Further to the North American study, results of the second phase 3 trial in 509 patients from Europe and North America also demonstrated that clinical cure for fidaxomicin was noninferior to vancomycin in the modified intent-to-treat population (87.7% vs 86.8%).
Dr. Cornely emphasized the recurrence rates with fidaxomicin. “This is the first point at which we see a difference in the 2 antibiotics, and it is a large difference,” he said. “We see double the incidence of recurrence with vancomycin over fidaxomicin [26.9% vs 12.7%; difference, 14.2%; 95% confidence interval [CI], –21.4% to –6.8%; P < .001]. It cuts the recurrence rate in half. A high recurrence rate is expected with vancomycin in a very sick population, but this is still an extreme.”
These findings were also reflected in the sustained response rates, which showed fidaxomicin was superior to vancomycin (76.6% vs 63.4%; difference, 13.2%; 95% CI, 5.2% to 20.9%; P = .001).
Cancer Patients a Special Population
The subanalysis in cancer patients was drawn from data derived from the 2 phase 3 trials. “Patients with cancer are a population of special interest because of their lower response rates, and they are very prone to recurrent disease,” Dr. Cornely told Medscape Medical News.
Cancer patients with CDAD were given fidaxomicin 200 mg twice daily (539 patients) or vancomycin 125 mg 4 times daily (566 patients) for 10 days. They were analyzed for response to each drug in terms of initial clinical cure (resolution of diarrhea, measured by 3 or fewer unformed bowel movements per day, maintained until the end of treatment and 2 days after), recurrence (after clinical cure, the return of diarrhea within 4 weeks of completing therapy, confirmed by a positive stool toxin test), and sustained response (clinical cure maintained for 4 weeks after completing therapy with no recurrence).
In the combined population on either drug, a comparison was drawn in response to treatment for CDAD in patients with and without cancer.
Dr. Cornely found that overall, patients with cancer had a lower clinical cure rate and prolonged episodes of diarrhea.
Patients without cancer who received at least 8 days of either fidaxomicin or vancomycin had a clinical cure rate of 96.5%, whereas those with cancer and who had been on at least 8 days of treatment (n = 153) had a clinical cure rate of 92.2% (P = .0130).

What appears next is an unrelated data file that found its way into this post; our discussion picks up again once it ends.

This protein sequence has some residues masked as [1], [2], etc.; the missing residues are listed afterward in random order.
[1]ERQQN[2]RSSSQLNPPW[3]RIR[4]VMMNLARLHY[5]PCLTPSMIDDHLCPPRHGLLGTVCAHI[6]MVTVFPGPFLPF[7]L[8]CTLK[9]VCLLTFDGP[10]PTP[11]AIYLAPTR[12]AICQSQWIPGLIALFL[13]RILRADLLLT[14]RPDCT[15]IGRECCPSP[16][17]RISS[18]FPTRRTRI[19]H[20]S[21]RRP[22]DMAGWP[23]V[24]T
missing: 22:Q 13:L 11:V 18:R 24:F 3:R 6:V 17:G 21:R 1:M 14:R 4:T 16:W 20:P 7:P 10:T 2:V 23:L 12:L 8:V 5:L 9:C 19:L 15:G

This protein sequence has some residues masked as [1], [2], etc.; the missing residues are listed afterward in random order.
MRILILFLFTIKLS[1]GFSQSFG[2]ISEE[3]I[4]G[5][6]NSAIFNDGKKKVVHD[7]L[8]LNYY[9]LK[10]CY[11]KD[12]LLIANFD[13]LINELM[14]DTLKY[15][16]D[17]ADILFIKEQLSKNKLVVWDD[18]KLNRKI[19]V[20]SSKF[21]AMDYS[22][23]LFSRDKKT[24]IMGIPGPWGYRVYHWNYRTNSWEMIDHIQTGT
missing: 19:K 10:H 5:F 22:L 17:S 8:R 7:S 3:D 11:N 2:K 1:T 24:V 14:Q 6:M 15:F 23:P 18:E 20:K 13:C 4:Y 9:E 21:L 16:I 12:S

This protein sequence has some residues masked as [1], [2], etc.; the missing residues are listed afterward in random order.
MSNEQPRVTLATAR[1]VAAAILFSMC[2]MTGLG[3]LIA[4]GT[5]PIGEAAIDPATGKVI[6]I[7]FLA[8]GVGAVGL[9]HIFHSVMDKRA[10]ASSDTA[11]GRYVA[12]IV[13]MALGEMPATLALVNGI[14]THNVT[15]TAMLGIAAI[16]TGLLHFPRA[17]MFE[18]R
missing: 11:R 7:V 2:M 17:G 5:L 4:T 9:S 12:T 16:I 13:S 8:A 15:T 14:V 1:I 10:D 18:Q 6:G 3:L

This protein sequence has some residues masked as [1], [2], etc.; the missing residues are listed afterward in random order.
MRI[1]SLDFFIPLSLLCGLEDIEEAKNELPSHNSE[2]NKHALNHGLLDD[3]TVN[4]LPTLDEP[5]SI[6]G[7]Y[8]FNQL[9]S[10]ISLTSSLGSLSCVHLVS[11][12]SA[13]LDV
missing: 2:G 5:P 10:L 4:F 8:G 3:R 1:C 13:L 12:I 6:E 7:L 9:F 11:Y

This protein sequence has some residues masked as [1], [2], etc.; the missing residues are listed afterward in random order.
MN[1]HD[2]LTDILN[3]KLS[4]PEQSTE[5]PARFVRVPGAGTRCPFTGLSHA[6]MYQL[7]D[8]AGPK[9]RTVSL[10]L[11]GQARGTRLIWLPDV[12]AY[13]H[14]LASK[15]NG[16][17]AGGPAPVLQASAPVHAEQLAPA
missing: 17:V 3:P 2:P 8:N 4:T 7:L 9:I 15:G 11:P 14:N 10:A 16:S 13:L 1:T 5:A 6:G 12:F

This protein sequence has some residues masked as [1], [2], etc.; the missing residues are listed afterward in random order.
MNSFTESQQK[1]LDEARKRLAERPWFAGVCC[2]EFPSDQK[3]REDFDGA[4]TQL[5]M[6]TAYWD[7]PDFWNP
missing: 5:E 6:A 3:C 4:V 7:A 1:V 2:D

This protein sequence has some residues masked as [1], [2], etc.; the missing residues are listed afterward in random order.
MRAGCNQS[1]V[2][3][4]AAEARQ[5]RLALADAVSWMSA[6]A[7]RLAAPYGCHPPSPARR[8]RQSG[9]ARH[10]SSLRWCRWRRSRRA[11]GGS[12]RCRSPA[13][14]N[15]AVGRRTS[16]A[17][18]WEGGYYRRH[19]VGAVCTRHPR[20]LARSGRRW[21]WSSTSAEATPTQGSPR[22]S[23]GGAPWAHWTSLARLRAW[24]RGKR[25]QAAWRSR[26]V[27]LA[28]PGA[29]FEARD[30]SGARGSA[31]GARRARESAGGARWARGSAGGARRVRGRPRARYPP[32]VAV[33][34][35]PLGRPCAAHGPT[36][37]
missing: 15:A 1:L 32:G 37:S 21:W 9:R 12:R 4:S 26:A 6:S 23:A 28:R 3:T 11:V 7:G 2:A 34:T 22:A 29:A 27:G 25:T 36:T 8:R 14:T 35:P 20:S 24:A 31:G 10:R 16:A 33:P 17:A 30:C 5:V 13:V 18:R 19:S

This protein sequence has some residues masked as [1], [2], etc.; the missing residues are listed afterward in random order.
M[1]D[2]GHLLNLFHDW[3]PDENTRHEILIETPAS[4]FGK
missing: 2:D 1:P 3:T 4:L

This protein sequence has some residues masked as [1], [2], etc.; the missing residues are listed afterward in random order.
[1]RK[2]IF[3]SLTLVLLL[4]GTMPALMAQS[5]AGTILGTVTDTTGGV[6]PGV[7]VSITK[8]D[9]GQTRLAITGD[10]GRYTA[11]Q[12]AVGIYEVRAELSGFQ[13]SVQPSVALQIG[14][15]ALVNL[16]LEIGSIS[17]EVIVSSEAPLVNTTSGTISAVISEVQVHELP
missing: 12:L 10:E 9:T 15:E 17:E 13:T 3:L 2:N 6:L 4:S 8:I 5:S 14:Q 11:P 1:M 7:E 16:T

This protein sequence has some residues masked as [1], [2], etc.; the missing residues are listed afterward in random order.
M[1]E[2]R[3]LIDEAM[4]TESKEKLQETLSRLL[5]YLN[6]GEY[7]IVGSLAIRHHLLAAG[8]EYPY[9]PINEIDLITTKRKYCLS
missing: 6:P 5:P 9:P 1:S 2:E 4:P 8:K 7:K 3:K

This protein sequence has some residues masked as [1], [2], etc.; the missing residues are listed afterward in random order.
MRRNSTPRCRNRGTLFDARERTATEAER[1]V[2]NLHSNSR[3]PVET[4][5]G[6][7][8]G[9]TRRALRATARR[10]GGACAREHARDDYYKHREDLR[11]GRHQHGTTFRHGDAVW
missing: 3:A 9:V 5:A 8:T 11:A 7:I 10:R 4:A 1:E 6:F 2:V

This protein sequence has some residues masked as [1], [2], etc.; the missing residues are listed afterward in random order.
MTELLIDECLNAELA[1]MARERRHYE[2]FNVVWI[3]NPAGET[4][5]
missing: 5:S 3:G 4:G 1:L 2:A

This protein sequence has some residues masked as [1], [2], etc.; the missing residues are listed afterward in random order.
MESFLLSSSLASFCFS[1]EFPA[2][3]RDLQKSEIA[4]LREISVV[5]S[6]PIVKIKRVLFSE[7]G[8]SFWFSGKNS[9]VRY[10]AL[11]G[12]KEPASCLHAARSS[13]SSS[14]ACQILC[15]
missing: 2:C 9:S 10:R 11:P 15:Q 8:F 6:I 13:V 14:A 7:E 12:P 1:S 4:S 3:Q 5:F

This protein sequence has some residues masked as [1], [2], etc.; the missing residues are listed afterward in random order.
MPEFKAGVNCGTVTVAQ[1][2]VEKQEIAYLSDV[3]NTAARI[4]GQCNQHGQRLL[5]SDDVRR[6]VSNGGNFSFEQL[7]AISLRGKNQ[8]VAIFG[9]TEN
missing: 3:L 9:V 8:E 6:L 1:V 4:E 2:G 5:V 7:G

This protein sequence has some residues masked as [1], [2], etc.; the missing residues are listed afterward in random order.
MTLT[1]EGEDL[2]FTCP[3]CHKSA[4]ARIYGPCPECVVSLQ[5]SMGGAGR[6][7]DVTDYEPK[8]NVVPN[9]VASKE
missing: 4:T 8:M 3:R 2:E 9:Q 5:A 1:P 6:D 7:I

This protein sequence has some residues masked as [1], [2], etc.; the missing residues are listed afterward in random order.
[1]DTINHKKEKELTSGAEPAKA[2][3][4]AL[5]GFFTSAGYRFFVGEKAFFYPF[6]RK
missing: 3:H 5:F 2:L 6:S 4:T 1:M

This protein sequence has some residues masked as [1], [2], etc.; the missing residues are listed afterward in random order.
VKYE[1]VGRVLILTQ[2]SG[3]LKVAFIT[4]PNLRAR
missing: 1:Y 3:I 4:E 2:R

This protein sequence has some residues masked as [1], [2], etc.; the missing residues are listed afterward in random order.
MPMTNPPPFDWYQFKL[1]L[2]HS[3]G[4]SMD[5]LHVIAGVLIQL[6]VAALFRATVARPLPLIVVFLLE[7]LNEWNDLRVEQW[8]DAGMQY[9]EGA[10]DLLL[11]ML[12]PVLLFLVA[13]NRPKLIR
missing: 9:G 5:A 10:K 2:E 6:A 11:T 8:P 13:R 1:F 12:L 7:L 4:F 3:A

Time to resolution of diarrhea was also prolonged in cancer patients, compared with those without cancer (55 vs 100 hours; P = .0004). Recurrence rate was 19.9% in those without cancer and 22.0% in those with cancer (P = .57). Sustained response rates were 77.3% and 71.9%, respectively (P = .147).
However, there was a clear difference in clinical response between the 2 antibiotics in cancer patients. Those treated with fidaxomicin had significantly higher clinical cure and sustained clinical cure rates and significantly lower rates of recurrence than patients treated with vancomycin.
Analysis by odds ratios showed that fidaxomicin is 5 times more likely than vancomycin to produce a clinical response (odds ratio [OR], 5.07; 95% CI, 1.07 to 23.98; P = .041) and 3 times more likely to lead to a sustained response (OR, 3.22; 95% CI, 1.50 to 6.91; P = .003).
There was a 2.6-fold greater odds of recurrence with vancomycin (OR, 0.38; 95% CI, 0.16 to 0.89; P = .025) than with fidaxomicin.
“It works in cancer patients — 97.3% of patients on fidaxomicin achieved clinical cure, compared with 87.5% on vancomycin [P = .041]. Regarding recurrence, 14.1% of patients on fidaxomicin, compared with 30.0% on vancomycin, experienced recurrence [P = .025]. Sustained response showed 83.6% and 61.3% [P = .03], respectively,” Dr. Cornely reported.
Consider Effect of Concomitant Antibiotics
According to Dr. Cornely, another significant finding from the European/North American trial was the effect of concomitant antibiotics on clinical outcomes of the drugs.